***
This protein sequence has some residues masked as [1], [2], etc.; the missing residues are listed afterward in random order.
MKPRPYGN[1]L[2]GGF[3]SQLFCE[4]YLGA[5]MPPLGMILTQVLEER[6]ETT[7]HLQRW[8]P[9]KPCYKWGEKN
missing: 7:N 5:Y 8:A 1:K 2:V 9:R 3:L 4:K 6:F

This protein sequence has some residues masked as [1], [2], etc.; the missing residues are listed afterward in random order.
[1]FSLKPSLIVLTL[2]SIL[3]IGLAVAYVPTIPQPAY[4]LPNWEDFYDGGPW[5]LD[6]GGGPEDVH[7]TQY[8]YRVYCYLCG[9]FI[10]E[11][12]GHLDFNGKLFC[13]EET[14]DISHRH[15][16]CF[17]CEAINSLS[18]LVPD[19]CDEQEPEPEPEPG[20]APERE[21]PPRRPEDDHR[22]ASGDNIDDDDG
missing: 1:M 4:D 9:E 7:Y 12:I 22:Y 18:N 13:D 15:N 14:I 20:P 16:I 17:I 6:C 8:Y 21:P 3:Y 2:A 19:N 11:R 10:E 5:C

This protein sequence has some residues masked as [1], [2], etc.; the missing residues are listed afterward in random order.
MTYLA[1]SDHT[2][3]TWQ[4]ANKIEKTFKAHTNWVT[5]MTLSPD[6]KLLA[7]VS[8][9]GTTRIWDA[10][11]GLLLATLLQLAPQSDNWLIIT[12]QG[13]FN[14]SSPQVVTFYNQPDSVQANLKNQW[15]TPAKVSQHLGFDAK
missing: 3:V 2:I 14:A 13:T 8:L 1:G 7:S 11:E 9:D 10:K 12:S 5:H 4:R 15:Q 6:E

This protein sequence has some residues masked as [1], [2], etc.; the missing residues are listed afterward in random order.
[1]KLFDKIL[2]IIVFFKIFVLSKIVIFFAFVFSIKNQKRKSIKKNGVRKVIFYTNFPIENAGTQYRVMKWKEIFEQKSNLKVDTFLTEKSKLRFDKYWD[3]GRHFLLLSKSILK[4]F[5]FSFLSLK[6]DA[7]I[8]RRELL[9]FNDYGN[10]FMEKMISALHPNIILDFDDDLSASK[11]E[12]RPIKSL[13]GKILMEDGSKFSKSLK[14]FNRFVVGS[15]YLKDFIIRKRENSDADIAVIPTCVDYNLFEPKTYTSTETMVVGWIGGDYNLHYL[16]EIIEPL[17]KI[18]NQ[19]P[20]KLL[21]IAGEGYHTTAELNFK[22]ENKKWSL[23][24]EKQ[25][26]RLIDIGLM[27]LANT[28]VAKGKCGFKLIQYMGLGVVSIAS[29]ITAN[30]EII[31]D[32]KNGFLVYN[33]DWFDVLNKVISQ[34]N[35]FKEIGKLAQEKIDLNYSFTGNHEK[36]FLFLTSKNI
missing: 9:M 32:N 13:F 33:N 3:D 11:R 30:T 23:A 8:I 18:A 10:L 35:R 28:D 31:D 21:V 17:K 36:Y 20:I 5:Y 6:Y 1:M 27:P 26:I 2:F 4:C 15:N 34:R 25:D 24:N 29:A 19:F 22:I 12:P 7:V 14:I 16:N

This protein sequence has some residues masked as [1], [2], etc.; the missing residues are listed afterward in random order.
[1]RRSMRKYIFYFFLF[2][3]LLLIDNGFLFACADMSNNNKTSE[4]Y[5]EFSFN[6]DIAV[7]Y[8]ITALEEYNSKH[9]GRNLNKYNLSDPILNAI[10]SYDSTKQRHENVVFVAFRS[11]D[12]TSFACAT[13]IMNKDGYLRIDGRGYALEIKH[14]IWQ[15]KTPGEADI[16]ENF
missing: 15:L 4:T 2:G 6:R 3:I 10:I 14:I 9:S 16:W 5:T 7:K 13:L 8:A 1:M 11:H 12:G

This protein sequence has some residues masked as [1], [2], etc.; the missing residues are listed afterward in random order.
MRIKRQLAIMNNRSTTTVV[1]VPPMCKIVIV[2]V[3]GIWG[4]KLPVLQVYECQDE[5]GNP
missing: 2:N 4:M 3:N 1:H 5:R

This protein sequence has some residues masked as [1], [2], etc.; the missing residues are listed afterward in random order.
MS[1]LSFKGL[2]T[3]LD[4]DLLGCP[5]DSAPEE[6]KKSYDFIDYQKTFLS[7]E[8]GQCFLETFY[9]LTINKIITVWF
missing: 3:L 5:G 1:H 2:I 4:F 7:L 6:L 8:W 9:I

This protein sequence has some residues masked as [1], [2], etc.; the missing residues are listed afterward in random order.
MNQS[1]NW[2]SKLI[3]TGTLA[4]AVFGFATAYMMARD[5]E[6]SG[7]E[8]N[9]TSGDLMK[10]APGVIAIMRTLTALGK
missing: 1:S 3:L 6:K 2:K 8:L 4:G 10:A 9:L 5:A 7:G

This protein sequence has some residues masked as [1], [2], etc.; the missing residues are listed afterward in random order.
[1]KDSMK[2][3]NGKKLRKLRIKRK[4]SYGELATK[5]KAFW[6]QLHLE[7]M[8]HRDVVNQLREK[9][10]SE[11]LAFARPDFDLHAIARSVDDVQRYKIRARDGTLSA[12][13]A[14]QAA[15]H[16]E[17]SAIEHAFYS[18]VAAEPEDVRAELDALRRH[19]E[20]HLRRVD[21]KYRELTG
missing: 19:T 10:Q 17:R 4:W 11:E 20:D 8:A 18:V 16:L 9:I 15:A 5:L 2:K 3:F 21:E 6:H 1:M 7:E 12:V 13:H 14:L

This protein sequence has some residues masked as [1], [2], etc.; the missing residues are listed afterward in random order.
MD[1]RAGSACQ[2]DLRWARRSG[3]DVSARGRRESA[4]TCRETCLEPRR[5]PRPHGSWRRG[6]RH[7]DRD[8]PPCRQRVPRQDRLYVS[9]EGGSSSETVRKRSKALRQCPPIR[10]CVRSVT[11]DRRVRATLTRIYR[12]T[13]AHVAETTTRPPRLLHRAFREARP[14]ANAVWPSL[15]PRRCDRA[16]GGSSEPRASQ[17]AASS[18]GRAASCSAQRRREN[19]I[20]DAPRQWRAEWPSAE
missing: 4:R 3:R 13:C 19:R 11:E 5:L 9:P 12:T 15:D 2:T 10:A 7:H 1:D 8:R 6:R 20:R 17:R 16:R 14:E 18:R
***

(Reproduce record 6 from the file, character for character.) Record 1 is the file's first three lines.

This protein sequence has some residues masked as [1], [2], etc.; the missing residues are listed afterward in random order.
MRIKRQLAIMNNRSTTTVV[1]VPPMCKIVIV[2]V[3]GIWG[4]KLPVLQVYECQDE[5]GNP
missing: 2:N 4:M 3:N 1:H 5:R